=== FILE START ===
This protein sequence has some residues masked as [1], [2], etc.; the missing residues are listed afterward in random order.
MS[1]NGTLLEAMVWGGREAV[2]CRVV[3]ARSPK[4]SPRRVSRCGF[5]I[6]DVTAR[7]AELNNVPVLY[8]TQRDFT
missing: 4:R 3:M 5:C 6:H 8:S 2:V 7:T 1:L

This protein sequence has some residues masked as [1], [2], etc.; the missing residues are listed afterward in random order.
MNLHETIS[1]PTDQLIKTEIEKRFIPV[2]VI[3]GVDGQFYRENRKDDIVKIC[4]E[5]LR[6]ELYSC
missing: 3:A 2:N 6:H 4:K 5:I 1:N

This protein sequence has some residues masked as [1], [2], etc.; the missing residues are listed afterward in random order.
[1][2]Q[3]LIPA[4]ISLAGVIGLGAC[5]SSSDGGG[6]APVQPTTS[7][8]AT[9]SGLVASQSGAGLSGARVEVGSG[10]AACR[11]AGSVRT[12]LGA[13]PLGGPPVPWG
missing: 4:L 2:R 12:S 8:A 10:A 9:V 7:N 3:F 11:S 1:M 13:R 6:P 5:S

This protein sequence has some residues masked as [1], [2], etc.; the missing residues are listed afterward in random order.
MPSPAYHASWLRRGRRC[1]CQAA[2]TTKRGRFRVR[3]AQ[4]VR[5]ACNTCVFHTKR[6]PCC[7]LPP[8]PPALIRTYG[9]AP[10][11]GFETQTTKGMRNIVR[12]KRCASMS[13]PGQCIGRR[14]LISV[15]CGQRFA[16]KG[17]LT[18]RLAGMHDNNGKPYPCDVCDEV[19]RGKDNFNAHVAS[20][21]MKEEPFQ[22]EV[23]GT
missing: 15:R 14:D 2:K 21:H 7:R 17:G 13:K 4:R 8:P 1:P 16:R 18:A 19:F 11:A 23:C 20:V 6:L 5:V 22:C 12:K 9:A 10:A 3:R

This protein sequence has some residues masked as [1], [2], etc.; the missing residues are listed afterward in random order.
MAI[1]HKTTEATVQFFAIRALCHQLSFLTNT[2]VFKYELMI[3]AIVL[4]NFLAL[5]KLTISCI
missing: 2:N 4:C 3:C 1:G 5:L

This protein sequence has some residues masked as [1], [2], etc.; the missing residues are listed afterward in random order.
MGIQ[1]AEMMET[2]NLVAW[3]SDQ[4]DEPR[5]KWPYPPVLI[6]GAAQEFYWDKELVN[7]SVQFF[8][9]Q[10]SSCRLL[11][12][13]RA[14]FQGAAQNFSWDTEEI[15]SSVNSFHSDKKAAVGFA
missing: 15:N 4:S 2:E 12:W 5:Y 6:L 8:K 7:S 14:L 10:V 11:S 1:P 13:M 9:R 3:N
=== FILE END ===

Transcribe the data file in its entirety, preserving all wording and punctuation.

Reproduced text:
This protein sequence has some residues masked as [1], [2], etc.; the missing residues are listed afterward in random order.
MS[1]NGTLLEAMVWGGREAV[2]CRVV[3]ARSPK[4]SPRRVSRCGF[5]I[6]DVTAR[7]AELNNVPVLY[8]TQRDFT
missing: 4:R 3:M 5:C 6:H 8:S 2:V 7:T 1:L

This protein sequence has some residues masked as [1], [2], etc.; the missing residues are listed afterward in random order.
MNLHETIS[1]PTDQLIKTEIEKRFIPV[2]VI[3]GVDGQFYRENRKDDIVKIC[4]E[5]LR[6]ELYSC
missing: 3:A 2:N 6:H 4:K 5:I 1:N

This protein sequence has some residues masked as [1], [2], etc.; the missing residues are listed afterward in random order.
[1][2]Q[3]LIPA[4]ISLAGVIGLGAC[5]SSSDGGG[6]APVQPTTS[7][8]AT[9]SGLVASQSGAGLSGARVEVGSG[10]AACR[11]AGSVRT[12]LGA[13]PLGGPPVPWG
missing: 4:L 2:R 12:S 8:A 10:A 9:V 7:N 3:F 11:S 1:M 13:R 6:P 5:S

This protein sequence has some residues masked as [1], [2], etc.; the missing residues are listed afterward in random order.
MPSPAYHASWLRRGRRC[1]CQAA[2]TTKRGRFRVR[3]AQ[4]VR[5]ACNTCVFHTKR[6]PCC[7]LPP[8]PPALIRTYG[9]AP[10][11]GFETQTTKGMRNIVR[12]KRCASMS[13]PGQCIGRR[14]LISV[15]CGQRFA[16]KG[17]LT[18]RLAGMHDNNGKPYPCDVCDEV[19]RGKDNFNAHVAS[20][21]MKEEPFQ[22]EV[23]GT
missing: 15:R 14:D 2:K 21:H 7:R 17:G 13:K 4:R 8:P 1:P 16:R 18:A 19:F 11:A 23:C 20:V 6:L 5:V 22:C 12:K 9:A 10:A 3:R

This protein sequence has some residues masked as [1], [2], etc.; the missing residues are listed afterward in random order.
MAI[1]HKTTEATVQFFAIRALCHQLSFLTNT[2]VFKYELMI[3]AIVL[4]NFLAL[5]KLTISCI
missing: 2:N 4:C 3:C 1:G 5:L

This protein sequence has some residues masked as [1], [2], etc.; the missing residues are listed afterward in random order.
MGIQ[1]AEMMET[2]NLVAW[3]SDQ[4]DEPR[5]KWPYPPVLI[6]GAAQEFYWDKELVN[7]SVQFF[8][9]Q[10]SSCRLL[11][12][13]RA[14]FQGAAQNFSWDTEEI[15]SSVNSFHSDKKAAVGFA
missing: 15:N 4:S 2:E 12:W 5:Y 6:L 8:K 7:S 14:L 10:V 11:S 1:P 13:M 9:R 3:N